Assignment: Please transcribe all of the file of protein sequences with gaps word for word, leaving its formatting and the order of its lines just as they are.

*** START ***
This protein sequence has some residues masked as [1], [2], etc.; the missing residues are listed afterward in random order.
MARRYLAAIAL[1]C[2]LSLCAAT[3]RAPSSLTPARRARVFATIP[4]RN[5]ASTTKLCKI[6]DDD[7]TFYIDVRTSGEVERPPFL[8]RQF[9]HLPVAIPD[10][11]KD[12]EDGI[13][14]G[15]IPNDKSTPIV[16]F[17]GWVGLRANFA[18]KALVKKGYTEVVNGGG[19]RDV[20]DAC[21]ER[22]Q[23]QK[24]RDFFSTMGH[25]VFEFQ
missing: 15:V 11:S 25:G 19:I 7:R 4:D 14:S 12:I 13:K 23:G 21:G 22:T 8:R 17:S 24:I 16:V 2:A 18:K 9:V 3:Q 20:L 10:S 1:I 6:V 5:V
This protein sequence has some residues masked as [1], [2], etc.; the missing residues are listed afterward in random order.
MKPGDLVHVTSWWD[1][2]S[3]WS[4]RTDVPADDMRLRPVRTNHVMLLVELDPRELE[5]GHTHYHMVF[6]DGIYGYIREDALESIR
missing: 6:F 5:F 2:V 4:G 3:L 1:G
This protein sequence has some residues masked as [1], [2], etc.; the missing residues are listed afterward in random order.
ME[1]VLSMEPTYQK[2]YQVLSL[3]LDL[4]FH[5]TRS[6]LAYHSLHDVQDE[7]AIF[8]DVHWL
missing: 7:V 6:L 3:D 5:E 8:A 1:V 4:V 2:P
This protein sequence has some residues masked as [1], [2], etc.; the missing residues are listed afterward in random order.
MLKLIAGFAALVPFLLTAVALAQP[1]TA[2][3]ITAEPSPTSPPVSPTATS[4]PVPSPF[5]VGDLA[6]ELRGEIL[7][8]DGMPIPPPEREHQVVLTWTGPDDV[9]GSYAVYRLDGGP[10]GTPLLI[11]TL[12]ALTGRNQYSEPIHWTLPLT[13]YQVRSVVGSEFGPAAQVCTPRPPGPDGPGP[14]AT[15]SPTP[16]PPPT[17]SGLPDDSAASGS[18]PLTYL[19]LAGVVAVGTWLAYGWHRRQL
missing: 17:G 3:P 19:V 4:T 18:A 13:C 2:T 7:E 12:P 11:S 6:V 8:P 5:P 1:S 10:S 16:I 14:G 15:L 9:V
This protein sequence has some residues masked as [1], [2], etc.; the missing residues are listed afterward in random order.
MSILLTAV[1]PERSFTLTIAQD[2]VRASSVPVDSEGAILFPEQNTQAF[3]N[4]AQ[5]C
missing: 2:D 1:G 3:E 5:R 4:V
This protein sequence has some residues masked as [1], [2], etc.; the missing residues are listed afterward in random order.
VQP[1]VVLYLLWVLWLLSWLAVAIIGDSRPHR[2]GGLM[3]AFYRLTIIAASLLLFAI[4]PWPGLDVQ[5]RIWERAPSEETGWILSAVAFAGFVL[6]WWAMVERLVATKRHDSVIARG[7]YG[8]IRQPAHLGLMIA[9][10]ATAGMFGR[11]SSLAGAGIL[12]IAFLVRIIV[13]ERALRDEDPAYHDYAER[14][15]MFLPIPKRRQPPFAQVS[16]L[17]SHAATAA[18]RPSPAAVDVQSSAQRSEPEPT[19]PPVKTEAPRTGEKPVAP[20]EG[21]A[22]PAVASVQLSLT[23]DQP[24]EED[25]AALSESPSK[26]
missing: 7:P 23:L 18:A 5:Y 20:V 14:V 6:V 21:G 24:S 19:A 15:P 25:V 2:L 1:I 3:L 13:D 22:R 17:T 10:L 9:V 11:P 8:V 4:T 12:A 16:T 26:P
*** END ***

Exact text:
This protein sequence has some residues masked as [1], [2], etc.; the missing residues are listed afterward in random order.
MARRYLAAIAL[1]C[2]LSLCAAT[3]RAPSSLTPARRARVFATIP[4]RN[5]ASTTKLCKI[6]DDD[7]TFYIDVRTSGEVERPPFL[8]RQF[9]HLPVAIPD[10][11]KD[12]EDGI[13][14]G[15]IPNDKSTPIV[16]F[17]GWVGLRANFA[18]KALVKKGYTEVVNGGG[19]RDV[20]DAC[21]ER[22]Q[23]QK[24]RDFFSTMGH[25]VFEFQ
missing: 15:V 11:S 25:G 19:I 7:R 4:D 14:S 12:I 13:K 23:G 21:G 22:T 8:R 17:S 24:I 16:V 2:A 18:K 9:V 3:Q 20:L 10:S 1:I 6:V 5:V
This protein sequence has some residues masked as [1], [2], etc.; the missing residues are listed afterward in random order.
MKPGDLVHVTSWWD[1][2]S[3]WS[4]RTDVPADDMRLRPVRTNHVMLLVELDPRELE[5]GHTHYHMVF[6]DGIYGYIREDALESIR
missing: 6:F 5:F 2:V 4:G 3:L 1:G
This protein sequence has some residues masked as [1], [2], etc.; the missing residues are listed afterward in random order.
ME[1]VLSMEPTYQK[2]YQVLSL[3]LDL[4]FH[5]TRS[6]LAYHSLHDVQDE[7]AIF[8]DVHWL
missing: 7:V 6:L 3:D 5:E 8:A 1:V 4:V 2:P
This protein sequence has some residues masked as [1], [2], etc.; the missing residues are listed afterward in random order.
MLKLIAGFAALVPFLLTAVALAQP[1]TA[2][3]ITAEPSPTSPPVSPTATS[4]PVPSPF[5]VGDLA[6]ELRGEIL[7][8]DGMPIPPPEREHQVVLTWTGPDDV[9]GSYAVYRLDGGP[10]GTPLLI[11]TL[12]ALTGRNQYSEPIHWTLPLT[13]YQVRSVVGSEFGPAAQVCTPRPPGPDGPGP[14]AT[15]SPTP[16]PPPT[17]SGLPDDSAASGS[18]PLTYL[19]LAGVVAVGTWLAYGWHRRQL
missing: 17:G 3:P 19:V 4:T 18:A 13:C 2:T 7:E 12:P 11:S 6:V 8:P 5:P 1:S 10:S 16:I 14:G 15:L 9:V
This protein sequence has some residues masked as [1], [2], etc.; the missing residues are listed afterward in random order.
MSILLTAV[1]PERSFTLTIAQD[2]VRASSVPVDSEGAILFPEQNTQAF[3]N[4]AQ[5]C
missing: 2:D 1:G 3:E 5:R 4:V
This protein sequence has some residues masked as [1], [2], etc.; the missing residues are listed afterward in random order.
VQP[1]VVLYLLWVLWLLSWLAVAIIGDSRPHR[2]GGLM[3]AFYRLTIIAASLLLFAI[4]PWPGLDVQ[5]RIWERAPSEETGWILSAVAFAGFVL[6]WWAMVERLVATKRHDSVIARG[7]YG[8]IRQPAHLGLMIA[9][10]ATAGMFGR[11]SSLAGAGIL[12]IAFLVRIIV[13]ERALRDEDPAYHDYAER[14][15]MFLPIPKRRQPPFAQVS[16]L[17]SHAATAA[18]RPSPAAVDVQSSAQRSEPEPT[19]PPVKTEAPRTGEKPVAP[20]EG[21]A[22]PAVASVQLSLT[23]DQP[24]EED[25]AALSESPSK[26]
missing: 7:P 23:L 18:A 5:Y 20:V 14:V 6:V 21:G 24:S 19:A 15:P 25:V 2:L 1:I 3:L 13:D 22:R 17:T 10:L 9:V 11:P 8:V 4:T 12:A 16:T 26:P